I had Herba’s response to this theme, more or less. This is not a very spice-friendly part of the world (apart from pickling spices) and in fact, if I have lunch in one of the two Indian restaurants “in town,” when I come back, Dad tells me I smell weird. This week I made a variation of this at home and he was really annoyed about the lingering smell in the kitchen (you have to fry a curry paste, and it takes a while for that smell to go away, even if you use the oven exhaust fan, plus the house is closed up pretty tight just now because of the weather).
Cloves, or as Germans call them, Gewürznelken.
But this morning, as the topic closed, a possible blog post hit me.
Spices are important in the lives of observant Jews. That writing about this didn’t occur to me earlier probably is an indication of how far I am from observance at the moment; I haven’t done this ritual in approximately a year, now. The end of every Sabbath is closed with a ceremony called Havdalah (“separation”) that inaugurates the beginning of the week. Prosaically speaking, after Havdalah all the Sabbath prohibitions end and you can turn on the lights, cut things, play musical instruments, cook, spend money, etc. Spices are an essential part of this ceremony.
First, a bit about Havdalah. One can make Havdalah as soon as three stars are visible in the night sky. If it’s overcast or you live in an area with light pollution, there is a calendar of halachic times when you *should* be able to see three stars, which can be consulted to obtain the right time. (In the U.S., it’s always an hour and ten minutes after the latest time permissible to light the candles the previous evening.) Although you can light them earlier if you’re ready to obey the laws of the Sabbath, the latest acceptable candle lighting to begin Shabbat is 18 minutes before sunset (if you miss the time, too bad, you didn’t fulfill the mitzvah and you have delayed the coming of the Messiah). In contrast, it is acceptable to postpone Havdalah to prolong the Sabbath and a lot of people eat a third meal in the late afternoon of the Sabbath (Seudat Shlishit) and do this, if only to put off doing the mountain of dishes. Sabbath prohibitions incidentally explain why it’s still unusual to have a Jewish wedding on Friday or Saturday night, because we’re not allowed to make contracts on the Sabbath and even if most people are not that observant, the custom has stuck.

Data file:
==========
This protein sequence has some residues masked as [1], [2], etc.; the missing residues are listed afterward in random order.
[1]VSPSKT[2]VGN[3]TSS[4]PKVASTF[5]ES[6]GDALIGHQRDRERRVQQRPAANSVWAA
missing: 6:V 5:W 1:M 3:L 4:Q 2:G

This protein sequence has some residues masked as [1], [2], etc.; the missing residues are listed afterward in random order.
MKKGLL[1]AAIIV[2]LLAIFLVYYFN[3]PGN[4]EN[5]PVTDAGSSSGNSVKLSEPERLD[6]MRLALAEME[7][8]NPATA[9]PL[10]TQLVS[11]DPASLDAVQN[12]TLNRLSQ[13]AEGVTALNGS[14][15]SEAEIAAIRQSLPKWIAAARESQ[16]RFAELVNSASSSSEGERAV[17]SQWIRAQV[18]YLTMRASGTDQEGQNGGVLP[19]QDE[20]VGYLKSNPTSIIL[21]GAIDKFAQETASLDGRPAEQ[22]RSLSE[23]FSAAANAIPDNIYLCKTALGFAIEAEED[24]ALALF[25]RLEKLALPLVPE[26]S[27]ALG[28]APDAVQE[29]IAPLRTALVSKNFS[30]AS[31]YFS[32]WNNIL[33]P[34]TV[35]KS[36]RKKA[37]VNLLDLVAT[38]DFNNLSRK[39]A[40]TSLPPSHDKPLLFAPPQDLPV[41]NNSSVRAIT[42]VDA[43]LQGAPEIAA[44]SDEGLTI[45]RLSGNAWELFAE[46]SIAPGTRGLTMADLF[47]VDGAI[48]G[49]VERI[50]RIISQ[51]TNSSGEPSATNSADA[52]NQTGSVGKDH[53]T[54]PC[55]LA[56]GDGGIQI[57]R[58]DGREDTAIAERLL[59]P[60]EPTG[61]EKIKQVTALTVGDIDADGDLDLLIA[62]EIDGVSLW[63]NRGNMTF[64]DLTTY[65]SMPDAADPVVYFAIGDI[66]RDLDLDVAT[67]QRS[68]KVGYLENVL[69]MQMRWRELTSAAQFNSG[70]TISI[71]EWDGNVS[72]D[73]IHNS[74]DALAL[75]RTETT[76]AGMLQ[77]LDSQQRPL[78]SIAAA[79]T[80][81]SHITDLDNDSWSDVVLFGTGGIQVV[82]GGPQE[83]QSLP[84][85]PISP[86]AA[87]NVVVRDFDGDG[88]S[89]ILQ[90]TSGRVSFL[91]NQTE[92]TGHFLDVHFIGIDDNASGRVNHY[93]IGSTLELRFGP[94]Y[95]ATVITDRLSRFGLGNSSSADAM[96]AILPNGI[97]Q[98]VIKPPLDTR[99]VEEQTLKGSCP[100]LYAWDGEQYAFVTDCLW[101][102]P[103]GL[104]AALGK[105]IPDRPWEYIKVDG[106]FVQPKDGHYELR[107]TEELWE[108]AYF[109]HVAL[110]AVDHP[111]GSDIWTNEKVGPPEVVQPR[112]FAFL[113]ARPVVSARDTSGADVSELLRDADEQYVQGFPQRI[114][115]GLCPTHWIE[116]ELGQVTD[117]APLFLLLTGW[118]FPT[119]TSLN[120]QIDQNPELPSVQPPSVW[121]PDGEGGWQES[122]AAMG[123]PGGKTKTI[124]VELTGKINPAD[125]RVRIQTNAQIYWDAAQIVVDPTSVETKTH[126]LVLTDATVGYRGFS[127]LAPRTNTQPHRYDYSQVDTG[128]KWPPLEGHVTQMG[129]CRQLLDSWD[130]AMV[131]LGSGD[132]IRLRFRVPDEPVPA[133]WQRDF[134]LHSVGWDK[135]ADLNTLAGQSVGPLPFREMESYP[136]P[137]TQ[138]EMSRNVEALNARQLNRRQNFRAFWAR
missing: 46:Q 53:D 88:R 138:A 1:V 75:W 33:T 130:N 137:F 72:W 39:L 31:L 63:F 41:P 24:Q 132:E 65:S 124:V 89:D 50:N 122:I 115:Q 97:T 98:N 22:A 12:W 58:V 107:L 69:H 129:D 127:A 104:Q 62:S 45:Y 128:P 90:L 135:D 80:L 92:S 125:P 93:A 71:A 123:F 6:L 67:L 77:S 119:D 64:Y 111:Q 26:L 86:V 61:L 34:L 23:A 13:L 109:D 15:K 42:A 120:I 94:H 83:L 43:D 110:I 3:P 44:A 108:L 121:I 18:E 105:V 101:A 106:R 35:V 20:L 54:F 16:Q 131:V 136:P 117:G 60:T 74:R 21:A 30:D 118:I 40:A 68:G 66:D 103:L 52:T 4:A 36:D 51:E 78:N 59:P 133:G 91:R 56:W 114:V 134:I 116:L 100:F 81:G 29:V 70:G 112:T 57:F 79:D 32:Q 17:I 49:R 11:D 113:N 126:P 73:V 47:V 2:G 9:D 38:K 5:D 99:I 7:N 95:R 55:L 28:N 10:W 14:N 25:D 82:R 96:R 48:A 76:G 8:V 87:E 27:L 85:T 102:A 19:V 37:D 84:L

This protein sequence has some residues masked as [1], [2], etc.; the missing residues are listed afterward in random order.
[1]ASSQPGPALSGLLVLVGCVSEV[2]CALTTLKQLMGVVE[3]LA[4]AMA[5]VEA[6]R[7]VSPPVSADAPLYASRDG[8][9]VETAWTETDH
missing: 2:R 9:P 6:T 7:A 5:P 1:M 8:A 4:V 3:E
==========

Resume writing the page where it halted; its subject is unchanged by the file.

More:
OK, anyway. So in order to be able to resume the activities of daily life, all one has to do immediately is say the prayer: “Blessed is the one Who divides between the sacred and the mundane.” However, one still has to perform the ceremony before one eats dinner.
I promise I’m getting to the spices, soon.
To perform the ceremony, you fill the cup that usually use to bless wine (kiddush cup) all the way to the top, so that it drips quite a bit onto the plate you have set it on. Then you need a special braided candle — easily found in the kosher section of U.S. supermarkets; we can even get these here in the not-even-Diaspora — which you light and give to someone to hold.